Roger Federer has announced that he will miss the rest of the 2020 tennis season after undergoing further surgery on his right knee. As tennis starts to make a comeback, it seems we won’t be seeing the 20-time Grand Slam champion any time soon, if at all. What does this news mean for the Swiss player, and what is Federer’s likely future in tennis?
Federer had arthroscopic surgery on his right knee in February and intended to miss at least four months of elite tennis. In many ways, the timing was fortuitous for Federer’s recovery, as the tour was suspended shortly after due to Covid-19. With the possibility that the US and French Opens will still be played, however, Federer didn’t want to push it – he simply isn’t recovered enough.
In a statement on Twitter, he said: “Dear Fans. A few weeks ago, having experienced a setback during my initial rehabilitation, I had to have an additional quick arthroscopic procedure on my right knee. Now, much like I did leading up to the 2017 season, I plan to take the necessary time to be 100% ready to play at my highest level. I will look forward to seeing everyone back on tour at the start of the 2021 season.”
Novak Djokovic is the favourite to win his 18th major at the US Open
For Federer, the forced break could have represented a bit of breathing room for his space at the top of the record books. But if we do see the French and US Opens go ahead, Federer’s records will be in jeopardy. His rival Rafael Nadal needs only one major title to equal Federer’s all-time record of 20 – as the Spaniard already holds 12 French Open titles, he is the favourite to claim another if the tournament takes place. Meanwhile, Novak Djokovic is the favourite to win his 18th major at the US Open. Nadal and Djokovic are 34 and 33 respectively, comparatively young men who have the time to rack up more wins.
Federer has famously done better at Wimbledon and the Australian Open (winning eight and six titles). He’d have been an outsider even at peak fitness at the French Open, and he has struggled in recent years in the humidity of New York, meaning the US Open would be a long shot. This year, he misses his two preferred tournaments as the two other champions seek to usurp his record, and his dream of overtaking Jimmy Connors’ record 109 title looks increasingly far away (he currently has 103).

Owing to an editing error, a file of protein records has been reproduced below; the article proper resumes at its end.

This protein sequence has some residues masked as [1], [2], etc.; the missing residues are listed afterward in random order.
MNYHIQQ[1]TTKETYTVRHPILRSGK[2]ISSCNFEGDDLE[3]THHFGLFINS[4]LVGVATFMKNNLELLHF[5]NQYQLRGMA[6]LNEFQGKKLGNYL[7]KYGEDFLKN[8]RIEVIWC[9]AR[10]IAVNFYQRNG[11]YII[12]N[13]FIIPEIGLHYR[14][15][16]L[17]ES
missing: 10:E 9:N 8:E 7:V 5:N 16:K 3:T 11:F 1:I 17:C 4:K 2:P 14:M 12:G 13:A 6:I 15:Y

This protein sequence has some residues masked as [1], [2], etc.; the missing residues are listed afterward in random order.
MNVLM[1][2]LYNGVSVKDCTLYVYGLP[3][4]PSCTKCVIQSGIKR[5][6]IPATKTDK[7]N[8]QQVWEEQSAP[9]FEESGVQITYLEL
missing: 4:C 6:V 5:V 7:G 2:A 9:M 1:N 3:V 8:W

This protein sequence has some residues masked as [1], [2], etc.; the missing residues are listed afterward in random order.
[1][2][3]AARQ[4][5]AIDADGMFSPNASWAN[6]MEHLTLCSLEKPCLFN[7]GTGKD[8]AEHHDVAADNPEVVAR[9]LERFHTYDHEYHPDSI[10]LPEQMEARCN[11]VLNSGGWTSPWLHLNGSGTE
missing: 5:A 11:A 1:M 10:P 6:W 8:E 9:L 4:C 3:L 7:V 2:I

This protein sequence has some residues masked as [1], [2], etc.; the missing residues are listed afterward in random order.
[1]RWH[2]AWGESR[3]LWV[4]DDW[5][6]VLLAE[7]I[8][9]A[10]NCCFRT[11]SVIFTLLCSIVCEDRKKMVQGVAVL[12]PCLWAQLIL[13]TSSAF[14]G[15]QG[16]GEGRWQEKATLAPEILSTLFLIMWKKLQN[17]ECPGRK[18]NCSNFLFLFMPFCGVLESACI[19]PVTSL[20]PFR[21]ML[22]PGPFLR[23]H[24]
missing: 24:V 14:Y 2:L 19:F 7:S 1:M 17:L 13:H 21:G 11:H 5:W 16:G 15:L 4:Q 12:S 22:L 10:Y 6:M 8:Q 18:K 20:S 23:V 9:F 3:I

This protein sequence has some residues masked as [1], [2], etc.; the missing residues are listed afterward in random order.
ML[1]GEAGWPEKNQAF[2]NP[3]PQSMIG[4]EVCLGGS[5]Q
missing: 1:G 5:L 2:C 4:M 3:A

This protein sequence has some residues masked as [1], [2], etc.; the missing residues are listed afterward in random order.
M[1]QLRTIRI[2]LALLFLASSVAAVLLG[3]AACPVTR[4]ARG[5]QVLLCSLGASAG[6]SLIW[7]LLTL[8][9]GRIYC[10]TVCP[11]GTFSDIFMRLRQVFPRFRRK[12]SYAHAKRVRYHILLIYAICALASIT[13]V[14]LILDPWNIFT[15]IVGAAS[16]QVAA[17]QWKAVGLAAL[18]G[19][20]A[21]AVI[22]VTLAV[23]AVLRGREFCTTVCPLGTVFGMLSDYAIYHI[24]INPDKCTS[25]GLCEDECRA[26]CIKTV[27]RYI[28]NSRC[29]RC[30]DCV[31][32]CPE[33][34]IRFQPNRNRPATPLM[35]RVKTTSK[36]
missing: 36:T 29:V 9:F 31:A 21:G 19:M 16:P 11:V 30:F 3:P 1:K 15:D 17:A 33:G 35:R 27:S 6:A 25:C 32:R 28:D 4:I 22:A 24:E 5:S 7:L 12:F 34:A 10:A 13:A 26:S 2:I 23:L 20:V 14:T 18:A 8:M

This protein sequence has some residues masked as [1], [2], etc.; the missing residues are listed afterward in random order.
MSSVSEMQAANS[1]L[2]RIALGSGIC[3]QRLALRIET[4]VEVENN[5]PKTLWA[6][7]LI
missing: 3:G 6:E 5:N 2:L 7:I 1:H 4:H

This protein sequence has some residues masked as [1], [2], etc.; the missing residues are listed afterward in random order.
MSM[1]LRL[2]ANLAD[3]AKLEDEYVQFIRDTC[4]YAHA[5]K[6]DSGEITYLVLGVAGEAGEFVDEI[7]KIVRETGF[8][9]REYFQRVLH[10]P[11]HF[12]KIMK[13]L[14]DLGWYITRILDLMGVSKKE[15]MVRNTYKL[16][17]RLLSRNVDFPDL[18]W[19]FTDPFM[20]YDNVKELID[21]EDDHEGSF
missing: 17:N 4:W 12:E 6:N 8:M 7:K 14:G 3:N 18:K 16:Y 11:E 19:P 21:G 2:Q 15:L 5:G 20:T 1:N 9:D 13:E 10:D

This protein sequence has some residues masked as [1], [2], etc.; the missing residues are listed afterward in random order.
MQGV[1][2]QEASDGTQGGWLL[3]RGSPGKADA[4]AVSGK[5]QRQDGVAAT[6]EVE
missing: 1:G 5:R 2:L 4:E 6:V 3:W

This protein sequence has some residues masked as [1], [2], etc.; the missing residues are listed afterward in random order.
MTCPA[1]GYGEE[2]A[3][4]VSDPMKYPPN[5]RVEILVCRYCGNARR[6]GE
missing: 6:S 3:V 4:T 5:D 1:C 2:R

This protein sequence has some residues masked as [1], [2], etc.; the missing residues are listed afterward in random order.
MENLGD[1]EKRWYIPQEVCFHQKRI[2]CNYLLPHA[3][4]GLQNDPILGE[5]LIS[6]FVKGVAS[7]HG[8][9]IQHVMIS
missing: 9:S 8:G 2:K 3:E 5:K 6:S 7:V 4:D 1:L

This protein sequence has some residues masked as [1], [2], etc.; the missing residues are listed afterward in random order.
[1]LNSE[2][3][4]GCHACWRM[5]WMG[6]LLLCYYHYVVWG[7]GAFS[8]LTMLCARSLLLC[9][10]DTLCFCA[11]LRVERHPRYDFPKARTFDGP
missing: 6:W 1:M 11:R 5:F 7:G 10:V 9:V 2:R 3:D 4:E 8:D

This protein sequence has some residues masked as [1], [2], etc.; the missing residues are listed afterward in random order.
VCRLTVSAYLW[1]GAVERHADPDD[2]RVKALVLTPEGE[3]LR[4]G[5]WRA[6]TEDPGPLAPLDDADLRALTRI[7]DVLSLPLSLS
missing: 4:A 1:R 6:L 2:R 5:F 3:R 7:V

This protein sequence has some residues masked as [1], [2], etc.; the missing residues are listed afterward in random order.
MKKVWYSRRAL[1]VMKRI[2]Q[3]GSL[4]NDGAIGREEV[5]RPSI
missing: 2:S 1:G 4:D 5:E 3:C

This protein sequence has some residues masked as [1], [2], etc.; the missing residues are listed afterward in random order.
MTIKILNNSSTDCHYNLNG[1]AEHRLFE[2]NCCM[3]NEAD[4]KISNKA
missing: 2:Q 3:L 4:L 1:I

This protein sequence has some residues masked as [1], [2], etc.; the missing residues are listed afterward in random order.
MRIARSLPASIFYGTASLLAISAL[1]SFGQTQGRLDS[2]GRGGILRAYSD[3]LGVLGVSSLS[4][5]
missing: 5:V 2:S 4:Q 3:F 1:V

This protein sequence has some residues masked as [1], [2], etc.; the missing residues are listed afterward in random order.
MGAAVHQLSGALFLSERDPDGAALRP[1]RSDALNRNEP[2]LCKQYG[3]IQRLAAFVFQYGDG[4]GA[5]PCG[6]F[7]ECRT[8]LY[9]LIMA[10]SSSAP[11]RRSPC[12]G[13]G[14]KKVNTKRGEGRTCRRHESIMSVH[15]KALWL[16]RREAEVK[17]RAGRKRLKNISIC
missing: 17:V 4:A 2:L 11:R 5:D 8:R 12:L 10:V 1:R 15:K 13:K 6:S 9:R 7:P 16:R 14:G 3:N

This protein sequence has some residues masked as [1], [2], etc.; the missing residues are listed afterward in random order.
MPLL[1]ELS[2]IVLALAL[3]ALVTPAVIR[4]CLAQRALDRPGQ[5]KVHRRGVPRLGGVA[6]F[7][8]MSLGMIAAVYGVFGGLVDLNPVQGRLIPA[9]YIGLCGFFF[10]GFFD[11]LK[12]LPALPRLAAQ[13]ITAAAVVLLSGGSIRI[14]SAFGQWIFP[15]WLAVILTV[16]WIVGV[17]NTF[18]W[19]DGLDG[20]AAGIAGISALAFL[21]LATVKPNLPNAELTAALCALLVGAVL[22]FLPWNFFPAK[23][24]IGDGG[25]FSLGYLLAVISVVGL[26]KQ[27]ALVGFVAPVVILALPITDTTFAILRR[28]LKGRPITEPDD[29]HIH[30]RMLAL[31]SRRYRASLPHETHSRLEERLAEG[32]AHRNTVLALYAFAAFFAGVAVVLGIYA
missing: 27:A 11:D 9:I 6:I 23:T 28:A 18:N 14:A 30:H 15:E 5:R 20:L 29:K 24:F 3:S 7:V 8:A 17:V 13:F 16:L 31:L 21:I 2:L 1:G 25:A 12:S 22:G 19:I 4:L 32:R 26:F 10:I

Federer is two months shy of turning 39 and could be 40 before he is back on the court. Ken Rosewall currently holds the record for the oldest Grand Slam champion, 37 as he won the 1972 Australian Open, and there’s the real question of how much longer Federer’s body can cope with the pressures of elite sport. It would be an incredible comeback for the Swiss, but there’s a feeling that his fortune may have already passed after his first bout with knee surgery.
The joint pressures of age and injury make another Slam victory feel unlikely
In 2017, he surprised everybody by returning, five months after surgery, and beating Nadal in the Australian Open final. He managed the same feat a year layer against Marin Cilic, but it was clear that it was becoming more of a struggle. In last year’s Wimbledon final, he missed two match points against Djokovic and was open about how the defeat had drained him. If it was an uphill struggle in 2017, it will be an almost impossible comeback now.
It would be a fool’s move to rule Federer out completely, but the joint pressures of age and injury make another Grand Slam victory feel very unlikely. Both Nadal and Djokovic are eager to surpass his records and, with time on their side, they likely will. But this will not impact Federer’s status as one of the greatest ever to grace a court, both as a talented sportsman and a true ambassador for tennis.
It would be a shame if Covid-19 puts the stoppers on one last hurrah for Federer, and I know many fans will be hoping for that most miraculous of stories. If Federer can recover and win again, it will be the sporting story of the generation.